A week of posts about results from WRL’s ABBC continues today with a look at the romance category. ABBC stands for All-the-Best-Books Compilation, and it’s a spreadsheet that compiles the results from many best-of-the-year lists and awards for the books published in the previous year. We count the number of mentions each book receives and document which sources mentioned each title. You’re welcome to download the spreadsheet and use it for yourself or to help other readers find great books. We do ask is that you cite Williamsburg Regional Library and Blogging for a Good Book if you republish any part of the results.
Romance fiction doesn’t get much attention in the end-of-the-year lists, and sometimes the groups that do give out romance awards can be so inclusive that almost every author published by a major house gets some form of recognition. Others don’t publish their results until after our compilation is typically finished, so it’s harder to identify clear favorites in this genre. Finding more votes for the books in this category requires digging into romance-focused blogs, and I haven’t drilled quite that deep into the list in this year’s compilation yet. I’ll annotate the top four so far, but you may want to check back with later editions of the ABBC, which won’t be fully compiled until the end of the month. Still, the four books mentioned here should offer something to most romance fans, as they come from four different corners of the genre.
Tops so far with four mentions is one of romance writing’s most familiar names, Nora Roberts. Her 200th (!) book, The Witness, was reviewed here at BFGB by Christine back in May. This time she sets her story in the Arkansas Ozarks, and follows Abigail, a woman who runs a computer security firm and tries to maintain the lowest profile she can, as she’s created a new identity after a run-in with the Russian mafia. A well-meaning sheriff named Brooks tries to draw her out of her shell, and part of her wants to give in to his pursuit, but he doesn’t understand that becoming part of the community will endanger her life. Christine praised the book’s creation of community, sense of place, and the clever interaction of the central couple, and it appears that other reviewers agree with her judgment.
To date there’s a three-way tie for second with books of three mentions each. Kresley Cole’s Lothaire is the latest in her paranormal romance series, Immortals after Dark. As usual, this tale pits different factions and powers among the creatures of The Lore against each other, and this book focuses on the ruthless and half-mad Lothaire. Lothaire captures Ellie Pierce, an Appalachian girl possessed by an evil spirit. He intends to sacrifice her to gain power for himself, but instead finds that something about her soothes his tormented soul. What’s a vampire to do? This is the 12th in a series that started back with The Warlord Wants Forever, part of a compilation, Playing Easy to Get, published back in 2006. Lothaire has figured into the stories before, so you might want to gobble down some of the earlier titles before you launch into Cole’s latest.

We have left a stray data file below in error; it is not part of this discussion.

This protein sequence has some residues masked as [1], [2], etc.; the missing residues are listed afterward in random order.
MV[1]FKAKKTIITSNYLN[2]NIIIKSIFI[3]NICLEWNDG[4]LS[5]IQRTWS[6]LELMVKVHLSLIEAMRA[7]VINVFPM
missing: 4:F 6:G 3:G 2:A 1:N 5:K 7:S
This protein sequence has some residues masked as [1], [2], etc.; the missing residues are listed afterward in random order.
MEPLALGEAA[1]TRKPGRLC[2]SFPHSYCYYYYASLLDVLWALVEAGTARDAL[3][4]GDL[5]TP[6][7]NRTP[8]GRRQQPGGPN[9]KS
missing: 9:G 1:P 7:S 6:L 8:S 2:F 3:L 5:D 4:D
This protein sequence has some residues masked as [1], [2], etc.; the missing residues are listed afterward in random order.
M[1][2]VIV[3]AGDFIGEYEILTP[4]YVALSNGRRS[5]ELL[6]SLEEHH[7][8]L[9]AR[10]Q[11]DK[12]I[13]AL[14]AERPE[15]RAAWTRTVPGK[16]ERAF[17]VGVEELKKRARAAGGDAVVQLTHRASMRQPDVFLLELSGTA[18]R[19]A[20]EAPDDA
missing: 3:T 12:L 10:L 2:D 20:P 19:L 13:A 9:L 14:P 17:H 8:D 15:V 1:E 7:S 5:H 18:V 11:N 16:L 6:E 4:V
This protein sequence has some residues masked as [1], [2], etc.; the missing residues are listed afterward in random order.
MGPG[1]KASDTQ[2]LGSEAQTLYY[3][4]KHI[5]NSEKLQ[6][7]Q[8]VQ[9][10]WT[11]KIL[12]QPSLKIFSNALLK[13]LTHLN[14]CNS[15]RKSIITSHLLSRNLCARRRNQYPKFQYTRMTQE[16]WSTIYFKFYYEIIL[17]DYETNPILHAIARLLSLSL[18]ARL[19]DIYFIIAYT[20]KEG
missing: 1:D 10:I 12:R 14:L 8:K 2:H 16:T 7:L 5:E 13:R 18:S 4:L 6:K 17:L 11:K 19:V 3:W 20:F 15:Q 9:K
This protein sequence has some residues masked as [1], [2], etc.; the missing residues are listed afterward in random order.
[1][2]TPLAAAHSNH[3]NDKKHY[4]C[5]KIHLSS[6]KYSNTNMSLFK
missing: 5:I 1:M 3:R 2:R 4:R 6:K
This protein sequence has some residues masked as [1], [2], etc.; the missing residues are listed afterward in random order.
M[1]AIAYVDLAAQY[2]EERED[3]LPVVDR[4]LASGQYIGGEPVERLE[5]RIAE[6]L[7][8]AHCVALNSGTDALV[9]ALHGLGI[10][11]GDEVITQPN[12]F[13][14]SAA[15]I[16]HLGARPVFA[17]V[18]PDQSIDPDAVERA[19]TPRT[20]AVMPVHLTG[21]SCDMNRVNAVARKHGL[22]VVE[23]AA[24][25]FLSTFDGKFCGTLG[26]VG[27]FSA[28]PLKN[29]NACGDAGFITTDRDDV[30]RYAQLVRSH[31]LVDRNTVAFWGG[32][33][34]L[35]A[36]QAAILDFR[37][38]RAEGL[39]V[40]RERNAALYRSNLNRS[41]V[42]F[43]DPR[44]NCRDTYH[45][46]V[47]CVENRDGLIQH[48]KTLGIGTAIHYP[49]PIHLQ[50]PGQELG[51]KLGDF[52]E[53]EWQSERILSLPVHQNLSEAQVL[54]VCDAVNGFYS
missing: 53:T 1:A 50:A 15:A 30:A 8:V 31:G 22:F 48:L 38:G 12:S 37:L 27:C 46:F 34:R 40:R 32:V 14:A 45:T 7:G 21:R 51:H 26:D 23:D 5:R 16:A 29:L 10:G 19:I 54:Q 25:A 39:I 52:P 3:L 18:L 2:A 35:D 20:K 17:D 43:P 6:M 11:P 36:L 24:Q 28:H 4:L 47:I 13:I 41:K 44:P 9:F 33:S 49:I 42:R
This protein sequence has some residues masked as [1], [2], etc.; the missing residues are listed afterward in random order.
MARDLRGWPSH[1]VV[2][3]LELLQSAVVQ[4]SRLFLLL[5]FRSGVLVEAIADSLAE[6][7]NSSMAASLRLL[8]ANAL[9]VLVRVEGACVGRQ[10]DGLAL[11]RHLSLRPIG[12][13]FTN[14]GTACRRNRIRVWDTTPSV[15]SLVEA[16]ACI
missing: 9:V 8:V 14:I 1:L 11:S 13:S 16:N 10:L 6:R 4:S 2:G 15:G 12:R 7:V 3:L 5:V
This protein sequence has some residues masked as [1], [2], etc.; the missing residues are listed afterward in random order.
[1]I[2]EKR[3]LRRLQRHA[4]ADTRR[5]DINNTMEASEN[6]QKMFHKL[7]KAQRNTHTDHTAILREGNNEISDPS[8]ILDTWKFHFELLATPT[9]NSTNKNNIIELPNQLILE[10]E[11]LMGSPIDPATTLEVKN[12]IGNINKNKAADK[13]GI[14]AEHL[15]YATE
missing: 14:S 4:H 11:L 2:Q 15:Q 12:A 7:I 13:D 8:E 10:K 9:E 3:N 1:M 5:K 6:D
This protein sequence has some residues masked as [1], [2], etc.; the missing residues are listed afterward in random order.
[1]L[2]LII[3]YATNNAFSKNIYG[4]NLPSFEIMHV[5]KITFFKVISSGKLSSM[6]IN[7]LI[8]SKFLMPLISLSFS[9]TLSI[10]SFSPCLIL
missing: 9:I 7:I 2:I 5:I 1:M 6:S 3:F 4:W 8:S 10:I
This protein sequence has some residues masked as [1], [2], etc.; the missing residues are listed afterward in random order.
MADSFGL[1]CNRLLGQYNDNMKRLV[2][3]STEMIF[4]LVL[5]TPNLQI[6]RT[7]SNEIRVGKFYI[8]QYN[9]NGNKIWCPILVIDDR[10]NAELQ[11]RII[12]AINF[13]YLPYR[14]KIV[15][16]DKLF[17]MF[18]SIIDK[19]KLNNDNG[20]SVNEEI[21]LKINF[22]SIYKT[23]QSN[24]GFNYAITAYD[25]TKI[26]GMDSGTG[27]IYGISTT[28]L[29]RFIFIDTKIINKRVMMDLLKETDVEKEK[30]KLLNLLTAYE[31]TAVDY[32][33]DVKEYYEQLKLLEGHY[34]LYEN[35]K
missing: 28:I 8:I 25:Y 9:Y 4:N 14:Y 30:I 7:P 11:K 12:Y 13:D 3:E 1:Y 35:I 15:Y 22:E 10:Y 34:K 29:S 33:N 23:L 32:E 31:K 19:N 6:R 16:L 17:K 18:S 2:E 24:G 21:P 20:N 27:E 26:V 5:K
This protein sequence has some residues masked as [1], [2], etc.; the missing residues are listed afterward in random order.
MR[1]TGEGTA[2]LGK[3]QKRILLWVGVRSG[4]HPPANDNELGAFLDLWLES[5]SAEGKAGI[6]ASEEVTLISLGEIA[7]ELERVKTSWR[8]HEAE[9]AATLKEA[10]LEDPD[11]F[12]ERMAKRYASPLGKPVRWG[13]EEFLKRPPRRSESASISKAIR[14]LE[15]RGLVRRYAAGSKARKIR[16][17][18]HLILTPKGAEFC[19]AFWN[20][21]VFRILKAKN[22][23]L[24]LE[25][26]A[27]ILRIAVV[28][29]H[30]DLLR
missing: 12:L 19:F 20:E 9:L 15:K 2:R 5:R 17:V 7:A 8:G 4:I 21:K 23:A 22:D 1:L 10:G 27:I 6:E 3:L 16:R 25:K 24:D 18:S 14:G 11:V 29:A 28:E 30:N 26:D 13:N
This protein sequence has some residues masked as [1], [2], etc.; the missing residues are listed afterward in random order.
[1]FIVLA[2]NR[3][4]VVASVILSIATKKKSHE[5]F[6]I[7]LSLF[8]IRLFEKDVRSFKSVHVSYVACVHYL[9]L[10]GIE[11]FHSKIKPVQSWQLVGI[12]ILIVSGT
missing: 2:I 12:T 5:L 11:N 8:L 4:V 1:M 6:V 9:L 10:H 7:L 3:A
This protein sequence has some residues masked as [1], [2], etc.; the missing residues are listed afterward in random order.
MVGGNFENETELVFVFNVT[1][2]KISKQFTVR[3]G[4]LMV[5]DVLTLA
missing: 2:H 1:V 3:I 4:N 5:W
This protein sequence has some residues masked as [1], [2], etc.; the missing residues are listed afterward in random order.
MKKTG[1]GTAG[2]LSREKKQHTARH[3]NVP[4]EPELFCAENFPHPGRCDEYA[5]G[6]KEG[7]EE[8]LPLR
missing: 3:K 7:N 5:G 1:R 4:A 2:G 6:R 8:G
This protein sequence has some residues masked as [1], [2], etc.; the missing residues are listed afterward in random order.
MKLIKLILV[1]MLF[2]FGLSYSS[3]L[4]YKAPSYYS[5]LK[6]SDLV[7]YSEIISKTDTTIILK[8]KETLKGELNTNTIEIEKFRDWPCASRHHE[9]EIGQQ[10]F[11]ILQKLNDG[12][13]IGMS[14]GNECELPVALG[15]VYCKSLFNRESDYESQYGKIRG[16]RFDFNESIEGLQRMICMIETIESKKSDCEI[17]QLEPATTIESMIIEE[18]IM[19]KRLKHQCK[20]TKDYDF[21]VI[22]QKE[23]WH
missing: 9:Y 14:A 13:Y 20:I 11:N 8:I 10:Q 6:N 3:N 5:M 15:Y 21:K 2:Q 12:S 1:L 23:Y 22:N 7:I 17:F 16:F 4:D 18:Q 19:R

Tessa Dare brings us A Week to Be Wicked, the follow up to A Night to Surrender in her Spindle Cove series. This is a historical romance in which a rake, Colin, and a scientist spinster, Minerva, fake an elopement. He wants to escape financial difficulties by marrying Minerva’s more vulnerable sister, so she makes a deal with him. If he’ll accompany her to Scotland so she can collect a prize from the Royal Geographic Society, she’ll give him the prize money, as long as he leaves little sister alone. She’s cerebral, but awkward; he’s the ultimate ladies man. But as the novel progresses, both begin to unlock hidden sides. Opposites proceed to attract as they have many adventures on their 400-mile road trip, and the differences between the two lead to humorous situations and lots of fun banter.
The final member of the second-place tie is Sophie Kinsella’s latest bit of contemporary chicklit fun, I’ve Got Your Number. The setup is that Poppy Wyatt loses her engagement ring and her phone in a hotel fire drill and its aftermath. The ring is an heirloom of her fiancee Magnus Tavish’s snobby family, and since they’re already trying to stop the marriage, Poppy can’t really confess that she lost it. When she finds another phone in the chaos, she takes it, with the intention of having the hotel call her when the ring is located. Businessman Sam Roxton isn’t thrilled to find out that his phone has been appropriated, and the two wage a comic battle through email, text messages, and other means, upending each others’ lives at every turn. In the process of leading each other on a merry chase, a relationship begins to form between the two, and soon Poppy has to decide between the man she once thought was the perfect catch and the one who came into her life by surprise.
I’ll be back with one more post about the ABBC results tomorrow here at BFGB. Watch here afterwards for the final editions of this year’s compilation to get the final vote totals as we search for the best books of 2012. I’ll also be sharing results from some of the other categories at my other blogging home, Book Group Buzz, such as in this post about the results among short story collections.
Click on the individual book title links to go to the WRL catalog.
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